(The following was originally published on Florida Libertarian Gubernatorial candidate Adrian Wyllie’s campaign website.)
PALM HARBOR, FL – Adrian Wyllie, Libertarian Party of Florida candidate for governor, has retained Constitutional attorney Luke Lirot to represent the campaign. Lirot is known for representing numerous individuals in a variety of civil rights cases, legislative challenges, and election related cases, including the representation of former gubernatorial candidate Max Linn in his ultimately successful legal challenge to allow him to participate in the gubernatorial debates held in 2006. Lirot is highly respected for his decades of success in First Amendment cases.
Wyllie has asserted that, with the help of his campaign team and thousands of supporters, he will fight for the right of every Floridian to hear him communicate his ideas on an equal footing with Charlie Crist and Rick Scott. Believing strongly that Floridians are waking up to the fact that the “same old” parties consistently put politics above people, Wyllie has promised to utilize every avenue to fight to prevent his exclusion from these important debates on many different fronts. Such exclusion is not only unfair to the Wyllie campaign, but a disservice to the people of Florida.
“The campaign is set to fight to make sure that we be included in the debates and we will not stand for our voices to be silenced by erroneous criteria set out to exclude viable alternatives in the race. In 2006, the criteria to secure participation in the debates required only that a candidate poll 7 percent or higher,” said the Wyllie campaign in a statement earlier this week. Now being faced with more than double the polling requirements, it must be asked, “What has changed in our political environment to warrant such a significant change in their criteria? Why in 2006 was 7 percent viable, but in 2014 it is 15 percent?”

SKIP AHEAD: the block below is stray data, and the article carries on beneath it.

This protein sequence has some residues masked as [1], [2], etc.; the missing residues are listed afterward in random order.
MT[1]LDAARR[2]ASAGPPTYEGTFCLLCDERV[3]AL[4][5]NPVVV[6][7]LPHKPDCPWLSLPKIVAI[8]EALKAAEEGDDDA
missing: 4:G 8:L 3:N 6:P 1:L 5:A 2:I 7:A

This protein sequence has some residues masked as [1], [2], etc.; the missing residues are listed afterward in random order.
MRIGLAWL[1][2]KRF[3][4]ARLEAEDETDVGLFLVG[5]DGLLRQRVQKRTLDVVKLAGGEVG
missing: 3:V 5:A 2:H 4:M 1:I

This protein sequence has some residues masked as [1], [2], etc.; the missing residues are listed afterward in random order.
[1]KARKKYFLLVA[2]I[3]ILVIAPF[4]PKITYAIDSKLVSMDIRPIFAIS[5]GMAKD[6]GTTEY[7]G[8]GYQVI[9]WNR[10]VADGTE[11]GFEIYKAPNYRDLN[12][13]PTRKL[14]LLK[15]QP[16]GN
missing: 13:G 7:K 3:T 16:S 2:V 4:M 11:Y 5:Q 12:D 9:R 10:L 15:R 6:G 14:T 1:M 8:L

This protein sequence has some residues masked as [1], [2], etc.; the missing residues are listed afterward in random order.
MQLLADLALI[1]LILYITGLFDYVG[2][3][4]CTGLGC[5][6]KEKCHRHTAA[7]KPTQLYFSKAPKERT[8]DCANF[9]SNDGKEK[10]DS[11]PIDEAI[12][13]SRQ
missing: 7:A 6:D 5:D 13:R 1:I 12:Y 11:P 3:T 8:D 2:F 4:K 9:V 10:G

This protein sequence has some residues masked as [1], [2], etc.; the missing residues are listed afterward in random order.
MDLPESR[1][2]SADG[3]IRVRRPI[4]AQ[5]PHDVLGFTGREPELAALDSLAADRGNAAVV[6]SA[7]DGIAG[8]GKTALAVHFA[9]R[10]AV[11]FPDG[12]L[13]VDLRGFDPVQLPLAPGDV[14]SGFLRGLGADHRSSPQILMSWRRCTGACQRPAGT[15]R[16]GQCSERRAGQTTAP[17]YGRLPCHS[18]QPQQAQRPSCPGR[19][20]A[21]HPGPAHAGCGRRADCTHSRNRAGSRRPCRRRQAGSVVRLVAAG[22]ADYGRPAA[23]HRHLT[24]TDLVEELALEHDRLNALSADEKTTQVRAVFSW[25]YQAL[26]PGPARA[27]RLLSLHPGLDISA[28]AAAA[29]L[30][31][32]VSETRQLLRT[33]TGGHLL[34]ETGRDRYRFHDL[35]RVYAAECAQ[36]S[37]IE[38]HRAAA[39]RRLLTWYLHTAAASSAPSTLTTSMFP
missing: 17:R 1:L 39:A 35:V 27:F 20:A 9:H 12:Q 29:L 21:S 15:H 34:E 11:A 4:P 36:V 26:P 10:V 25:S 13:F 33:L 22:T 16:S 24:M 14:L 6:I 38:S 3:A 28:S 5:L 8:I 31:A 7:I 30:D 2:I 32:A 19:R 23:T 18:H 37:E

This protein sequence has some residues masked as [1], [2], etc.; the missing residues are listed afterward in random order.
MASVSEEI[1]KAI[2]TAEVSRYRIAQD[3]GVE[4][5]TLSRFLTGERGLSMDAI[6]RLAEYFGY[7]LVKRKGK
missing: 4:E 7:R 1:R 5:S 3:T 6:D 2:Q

Third-party and non-party voters are the fastest-growing political demographic in Florida. Wyllie points out that he would have easily qualified for the debates using the 2006 standards. However, he says recent changes to the debate qualifications are designed solely to exclude viable third-party candidates, whose positions often more closely align with an estimated three million Florida voters.
The campaign says that retaining Luke Lirot is just one step in the struggle for debate inclusion by the
Wyllie campaign. Other steps and measures may also be taken in regards to Wyllie’s appearance in the televised bouts with his major-party counterparts, but the campaign has made the strategic decision not to release further details at this time.
“After meeting with Mr. Lirot, I feel he not only understands the battle we are willing to take on, but is as devoted to the cause of having the undeniable third option heard on the debate stage,” campaign manager Danielle Alexandre commented. “I feel he has the same vigor as all of our staff and volunteers do, to ensure that Adrian be on that stage. I could not be happier to have him join our team.”
With a full-time campaign staff, commercial ads, a physical office, statewide distribution system of campaign supplies, GOTV software specifically for grassroots volunteers, and campaign contributions nearing $100,000, the campaign has proven to be a credible and formidable opponent in this race. With donations averaging only $75 per donor, to amass that amount in the campaign coffers shows significant grassroots support for Wyllie.
As the latest Quinnipiac poll has pointed out, voters in Florida are unhappy with their current major party choices. Voters said by 49-37 percent that they don’t trust Crist, and by 51-39 percent that they don’t trust Scott. It is clear that the people of Florida are looking for another option and Adrian Wyllie has provided that choice.
“For too long, the Republican-Democrat ‘duopoly’ has controlled the conversation, and they have used their power to silence the competition. Their attempts to exclude me from the debates is just another example,” said Wyllie. “The people of Florida are demanding a third choice, and we are going to make sure that their voice is heard. We will not go quietly.”